Should you open links in a new tab?

#1

Continuing Discussion from: GUI request: link option "open in new tab"

Can’t you just middle-click (or, for Mac users, whatever that is)?

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GUI request: link option "open in new tab"
#2

Yes, but forcing the page to open in a new tab gives the reader no choice. Whereas just setting the link allows the reader to choose how s/he wants to open it.

#3

Middle click on what?

  1. type text
  2. Click on “add link” icon
  3. Enter URL

Where are suggesting I middle-click? On the “add link” icon?

#4

Assuming they know that trick. :smiley: It’s not something I was aware of till now.

#5

Middle-click on the hyperlink in the front-end. In other words, the current setup has the the site admin or editor simply add the hyperlink. Then the reader decides for him- or herself how s/he wants to open it.

I hate it when bossy site admins dictate to me how a hyperlink will open.

#6

Yes, but forcing the page to open in a new tab gives the reader no choice.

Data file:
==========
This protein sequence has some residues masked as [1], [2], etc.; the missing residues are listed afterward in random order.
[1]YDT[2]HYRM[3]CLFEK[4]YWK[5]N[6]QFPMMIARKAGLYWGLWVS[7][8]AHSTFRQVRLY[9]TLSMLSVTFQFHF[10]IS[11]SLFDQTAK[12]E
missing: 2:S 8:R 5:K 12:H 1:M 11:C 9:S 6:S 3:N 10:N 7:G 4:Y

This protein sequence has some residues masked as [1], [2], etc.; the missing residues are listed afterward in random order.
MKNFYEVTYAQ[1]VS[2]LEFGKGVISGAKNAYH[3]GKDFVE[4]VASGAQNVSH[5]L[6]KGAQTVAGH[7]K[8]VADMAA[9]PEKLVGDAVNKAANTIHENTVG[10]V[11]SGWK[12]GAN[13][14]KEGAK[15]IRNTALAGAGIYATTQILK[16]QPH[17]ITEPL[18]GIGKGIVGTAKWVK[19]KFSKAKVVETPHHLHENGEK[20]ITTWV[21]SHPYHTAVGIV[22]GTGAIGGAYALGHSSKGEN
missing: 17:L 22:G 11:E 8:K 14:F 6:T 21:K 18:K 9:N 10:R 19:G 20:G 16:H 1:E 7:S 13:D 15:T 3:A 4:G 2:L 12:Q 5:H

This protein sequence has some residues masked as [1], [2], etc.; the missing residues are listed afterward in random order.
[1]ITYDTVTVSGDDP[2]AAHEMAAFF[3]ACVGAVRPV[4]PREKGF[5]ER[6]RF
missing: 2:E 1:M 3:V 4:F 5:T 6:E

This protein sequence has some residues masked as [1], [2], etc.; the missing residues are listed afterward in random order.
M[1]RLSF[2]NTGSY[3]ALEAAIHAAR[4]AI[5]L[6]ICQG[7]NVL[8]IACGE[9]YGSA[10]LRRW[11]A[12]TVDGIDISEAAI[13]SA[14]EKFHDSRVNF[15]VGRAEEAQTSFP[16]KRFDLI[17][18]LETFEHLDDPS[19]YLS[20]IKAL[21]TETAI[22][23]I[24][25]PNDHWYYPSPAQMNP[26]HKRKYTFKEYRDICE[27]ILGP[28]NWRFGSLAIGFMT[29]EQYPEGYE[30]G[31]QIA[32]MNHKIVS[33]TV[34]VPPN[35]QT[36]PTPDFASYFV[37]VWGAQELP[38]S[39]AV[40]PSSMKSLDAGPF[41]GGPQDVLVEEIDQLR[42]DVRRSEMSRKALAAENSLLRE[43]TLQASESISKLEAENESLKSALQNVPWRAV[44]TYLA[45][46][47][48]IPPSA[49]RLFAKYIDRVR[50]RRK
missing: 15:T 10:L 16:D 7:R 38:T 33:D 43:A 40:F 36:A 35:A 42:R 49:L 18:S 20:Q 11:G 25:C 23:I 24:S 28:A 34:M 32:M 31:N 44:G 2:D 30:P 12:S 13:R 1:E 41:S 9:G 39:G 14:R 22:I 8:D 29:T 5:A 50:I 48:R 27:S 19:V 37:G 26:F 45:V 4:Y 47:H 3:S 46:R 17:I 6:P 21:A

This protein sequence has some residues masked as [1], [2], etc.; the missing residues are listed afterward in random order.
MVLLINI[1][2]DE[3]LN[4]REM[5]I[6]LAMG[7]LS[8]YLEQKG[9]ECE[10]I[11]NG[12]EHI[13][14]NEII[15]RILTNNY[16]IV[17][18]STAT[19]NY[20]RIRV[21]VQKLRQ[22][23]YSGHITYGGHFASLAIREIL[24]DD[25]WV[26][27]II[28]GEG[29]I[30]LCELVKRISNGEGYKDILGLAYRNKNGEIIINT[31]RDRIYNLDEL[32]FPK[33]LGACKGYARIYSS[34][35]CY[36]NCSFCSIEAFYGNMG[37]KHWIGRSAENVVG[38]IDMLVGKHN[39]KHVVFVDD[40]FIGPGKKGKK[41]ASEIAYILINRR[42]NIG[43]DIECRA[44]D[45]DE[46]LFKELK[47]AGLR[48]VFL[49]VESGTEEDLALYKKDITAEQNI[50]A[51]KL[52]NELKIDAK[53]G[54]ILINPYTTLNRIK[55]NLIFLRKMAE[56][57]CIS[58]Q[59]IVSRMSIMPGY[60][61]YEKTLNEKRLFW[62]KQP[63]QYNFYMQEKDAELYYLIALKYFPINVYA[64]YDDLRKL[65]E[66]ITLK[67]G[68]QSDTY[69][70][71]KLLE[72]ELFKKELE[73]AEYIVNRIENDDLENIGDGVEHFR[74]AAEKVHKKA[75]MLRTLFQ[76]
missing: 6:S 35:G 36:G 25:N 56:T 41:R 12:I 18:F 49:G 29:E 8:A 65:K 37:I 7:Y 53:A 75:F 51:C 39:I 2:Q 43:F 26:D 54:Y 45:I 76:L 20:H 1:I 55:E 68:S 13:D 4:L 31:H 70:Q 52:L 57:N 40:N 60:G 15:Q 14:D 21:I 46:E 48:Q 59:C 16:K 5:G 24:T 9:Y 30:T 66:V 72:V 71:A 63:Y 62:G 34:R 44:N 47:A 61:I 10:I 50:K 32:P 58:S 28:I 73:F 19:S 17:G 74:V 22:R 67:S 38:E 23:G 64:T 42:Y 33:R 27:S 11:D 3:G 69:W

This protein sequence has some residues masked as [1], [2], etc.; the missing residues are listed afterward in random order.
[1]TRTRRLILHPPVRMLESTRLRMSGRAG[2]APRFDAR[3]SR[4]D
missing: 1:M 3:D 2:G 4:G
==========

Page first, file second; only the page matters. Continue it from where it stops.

There are a bazillion things that the writer chooses for the reader. It’s good form to not send the reader to an external site in the existing window (you want to keep them on your site and allow them continue reading).

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#7

No. The current setup allows me (the writer) to choose whether to have a link open in a new tab or not. It just takes extra clicks to do so (it used to be on the front of the link-edit box, not hidden).

I have a meeting right now, then I’m off to sleep. If I have to, I’ll argue the value of “new tab” links tomorrow.

#8

Then please argue against this doc: https://www.w3.org/TR/WCAG20-TECHS/G200.html

In short, forcing hyperlinks to open in a new window or tab is bad for accessibility. If the reader has no problems with such behavior, s/he can choose it for him- or herself.

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#9

Yes, this is a debate that has been had many, many times already on the WP side.

Most people who build websites frankly don’t know very much about accessibility. Generally we shouldn’t make changes to the core platform that are likely to lead to less-accessible websites.

I think my preferred solution here would be to add a little “external link” icon next to off-site links (with appropriate text for screenreaders), and keep them in the same tab. This is a very standard visual cue (example), and it gives advance notice of an off-site link in a consistent way. The user can then recognize this cue and choose whether to open a new tab or not.